Updated from 8:12 a.m. EDT

The Neonode N2 is a very small, very cute cell phone. That's basically all you need to know.

I could tell you it's a world phone that sports a very clever touch screen to handle everything from dialing the phone to surfing the Web. It takes a minute or so to figure out how to use its clever navigation system. But once you do, using the N2 is fun.

Its compact size allows you to conveniently slip it into just about any size pocket or purse. There's a miniSD card inside that lets you store up to 4 GB of music and stuff. There are also two holes on the bottom that let you wear your Neonode phone around your neck, belt or even on a keychain.

Everyone -- and I mean everyone who has seen it -- must touch it to see if it's real. Invariably, they ask where they can get one. I promise I'll tell you in a minute.

But again, all you really need to know is that the N2 is a very small, very cute cellphone.

The N2 is made by the Swedish company Neonode ( NEON). It also makes the incredible touch-screen technology that powers the phone.

zfiorce

ZForce is the official company name for its touch-screen technology. By moving a finger across the phone's screen you can navigate forward, back, up and down between applications. You can also tap on the screen to dial a phone number. You are rewarded with a tactile buzz/vibration from the entire phone when you press an on-screen key -- a nice touch (pun intended).

Neonode's touch-screen system, named zForce, looks similar to Apple's ( AAPL) iPhone or HTC's Touch handset -- but it's entirely different. Instead of capacitance or resistive, zFioce is based on optical technology. You don't have to physically put pressure on the screen -- you just need to get close enough to run your finger over it. I would expect that other types of portable devices would benefit from this invention too.

The handset measures all of three inches by 1.75 inches by 0.63 inches and weighs almost nothing. It's easy to forget you have it in your pocket until it rings and vibrates. Inside there's barely enough room for your SIM card, the miniSD memory card and the battery (which is glued onto the back cover.)

It may be tiny, but there are features that rival larger phones -- including a two-megapixel camera on the back and Bluetooth wireless technology.

N2 is a quad-band GSM/GPRS phone. That means it can be used nearly everywhere on the planet. It also means that data reception will be slow. GPRS is a 1G to 2G system -- slow, but unlike higher-speed networks it's available everywhere the phone can receive a signal. It's fine for text messaging.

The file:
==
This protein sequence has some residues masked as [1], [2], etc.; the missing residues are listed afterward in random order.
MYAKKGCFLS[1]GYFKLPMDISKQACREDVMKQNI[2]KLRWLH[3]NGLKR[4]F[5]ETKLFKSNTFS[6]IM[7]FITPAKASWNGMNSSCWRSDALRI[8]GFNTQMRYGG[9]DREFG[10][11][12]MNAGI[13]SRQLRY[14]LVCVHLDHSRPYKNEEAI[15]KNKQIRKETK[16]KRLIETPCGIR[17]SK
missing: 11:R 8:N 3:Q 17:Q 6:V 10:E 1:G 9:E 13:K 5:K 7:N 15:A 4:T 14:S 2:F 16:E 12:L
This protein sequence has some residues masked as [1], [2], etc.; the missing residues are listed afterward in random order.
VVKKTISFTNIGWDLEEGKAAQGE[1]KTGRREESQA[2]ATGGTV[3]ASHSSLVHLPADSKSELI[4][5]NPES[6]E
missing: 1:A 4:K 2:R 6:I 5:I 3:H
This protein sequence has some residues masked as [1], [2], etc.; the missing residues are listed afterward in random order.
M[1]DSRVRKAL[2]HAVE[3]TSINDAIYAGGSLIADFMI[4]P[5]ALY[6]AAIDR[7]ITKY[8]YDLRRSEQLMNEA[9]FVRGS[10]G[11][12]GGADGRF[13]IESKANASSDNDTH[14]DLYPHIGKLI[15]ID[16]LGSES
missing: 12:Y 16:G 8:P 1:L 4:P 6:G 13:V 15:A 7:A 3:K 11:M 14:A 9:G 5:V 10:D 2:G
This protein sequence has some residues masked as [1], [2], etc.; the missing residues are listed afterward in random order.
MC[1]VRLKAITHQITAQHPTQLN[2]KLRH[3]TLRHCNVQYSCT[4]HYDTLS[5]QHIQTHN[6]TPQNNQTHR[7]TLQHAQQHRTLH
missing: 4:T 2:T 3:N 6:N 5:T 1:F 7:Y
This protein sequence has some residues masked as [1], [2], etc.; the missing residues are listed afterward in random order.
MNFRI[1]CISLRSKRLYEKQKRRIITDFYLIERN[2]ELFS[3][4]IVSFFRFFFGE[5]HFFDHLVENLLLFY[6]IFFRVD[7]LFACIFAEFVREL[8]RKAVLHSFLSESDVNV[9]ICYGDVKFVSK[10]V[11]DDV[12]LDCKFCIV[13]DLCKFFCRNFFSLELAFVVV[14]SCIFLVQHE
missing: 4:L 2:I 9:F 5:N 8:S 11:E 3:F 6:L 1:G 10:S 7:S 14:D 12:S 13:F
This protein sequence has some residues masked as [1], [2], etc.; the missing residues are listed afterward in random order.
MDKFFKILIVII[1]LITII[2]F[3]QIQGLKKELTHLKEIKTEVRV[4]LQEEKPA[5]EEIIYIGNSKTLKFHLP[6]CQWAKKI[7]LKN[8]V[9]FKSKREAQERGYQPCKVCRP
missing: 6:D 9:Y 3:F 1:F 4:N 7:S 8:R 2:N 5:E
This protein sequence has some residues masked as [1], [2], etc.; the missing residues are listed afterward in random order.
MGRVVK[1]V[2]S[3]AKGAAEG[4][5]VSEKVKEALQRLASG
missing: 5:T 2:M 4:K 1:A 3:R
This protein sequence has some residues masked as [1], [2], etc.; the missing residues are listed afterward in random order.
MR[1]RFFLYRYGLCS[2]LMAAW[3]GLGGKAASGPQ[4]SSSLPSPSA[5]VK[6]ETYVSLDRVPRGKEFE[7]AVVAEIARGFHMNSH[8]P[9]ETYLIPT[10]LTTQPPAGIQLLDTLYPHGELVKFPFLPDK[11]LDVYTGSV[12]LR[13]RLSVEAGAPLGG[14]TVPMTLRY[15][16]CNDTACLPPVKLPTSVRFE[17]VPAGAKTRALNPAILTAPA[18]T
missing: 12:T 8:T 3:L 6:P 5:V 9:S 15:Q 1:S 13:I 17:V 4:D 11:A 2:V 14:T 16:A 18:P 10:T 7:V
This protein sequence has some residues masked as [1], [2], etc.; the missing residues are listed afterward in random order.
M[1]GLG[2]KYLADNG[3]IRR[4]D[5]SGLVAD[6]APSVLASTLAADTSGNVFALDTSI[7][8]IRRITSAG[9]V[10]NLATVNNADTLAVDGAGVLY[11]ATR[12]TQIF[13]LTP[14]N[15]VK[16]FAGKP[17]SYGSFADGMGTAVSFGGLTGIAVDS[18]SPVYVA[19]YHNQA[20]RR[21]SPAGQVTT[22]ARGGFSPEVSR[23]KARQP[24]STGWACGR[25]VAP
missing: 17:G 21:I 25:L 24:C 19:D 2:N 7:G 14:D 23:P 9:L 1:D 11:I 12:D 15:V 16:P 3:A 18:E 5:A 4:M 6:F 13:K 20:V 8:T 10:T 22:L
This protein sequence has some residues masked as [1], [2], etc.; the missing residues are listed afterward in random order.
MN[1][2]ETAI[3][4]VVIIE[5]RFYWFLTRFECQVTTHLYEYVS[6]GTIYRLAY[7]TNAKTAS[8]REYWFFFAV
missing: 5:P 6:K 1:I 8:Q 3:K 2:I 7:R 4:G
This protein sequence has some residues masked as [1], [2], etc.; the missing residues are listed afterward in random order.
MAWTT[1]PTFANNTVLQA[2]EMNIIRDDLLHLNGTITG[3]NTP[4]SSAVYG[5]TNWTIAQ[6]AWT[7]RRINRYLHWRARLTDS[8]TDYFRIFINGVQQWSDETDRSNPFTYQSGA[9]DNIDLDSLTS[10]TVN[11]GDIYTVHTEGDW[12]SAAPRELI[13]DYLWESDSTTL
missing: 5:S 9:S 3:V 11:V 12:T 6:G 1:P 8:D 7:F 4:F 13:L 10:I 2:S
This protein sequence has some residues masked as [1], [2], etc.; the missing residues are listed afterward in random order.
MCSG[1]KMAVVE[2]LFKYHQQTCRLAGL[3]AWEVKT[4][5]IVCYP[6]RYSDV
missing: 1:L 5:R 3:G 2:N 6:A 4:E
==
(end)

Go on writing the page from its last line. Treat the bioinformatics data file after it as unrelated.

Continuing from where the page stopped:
My sample came with a European AC adapter as well as a USB cord. Both can be used for charging. During my time with the N2, I found that the battery lasts for three to four days before needing a charge. Very cool.

The USB cord also allows the phone to synch with your PC via Microsoft ActiveSync software. It was nice to have the N2 get all my calendar appointments and phone numbers from my office Outlook account.

In my tests, the Neonode did everything I asked of it. While the listening volume seemed a little low to me, I was able to actually hear everyone I called -- and vice versa. Surfing the Web was predictably slow. It's a challenge to navigate a Web page on such a small screen -- but it can be done and it's kinda fun to read breaking news on such a cool device.

Currently, the N2 is only available for sale in a few select markets (mostly European). Neonode is working on teaming up with a U.S. cellular provider -- hopefully with an announcement coming soon.

Until that happens, the N2 is available, from Britain, on their Web site for a whopping $606. I know that's steep. But a large percentage of the people who've seen this phone -- and who want to buy it -- were not phased by the high price.

Neonode is also working on a new, larger phone with lots more features.

I'll bet it will be a winner too.

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Gary Krakow is TheStreet.com's senior technology correspondent.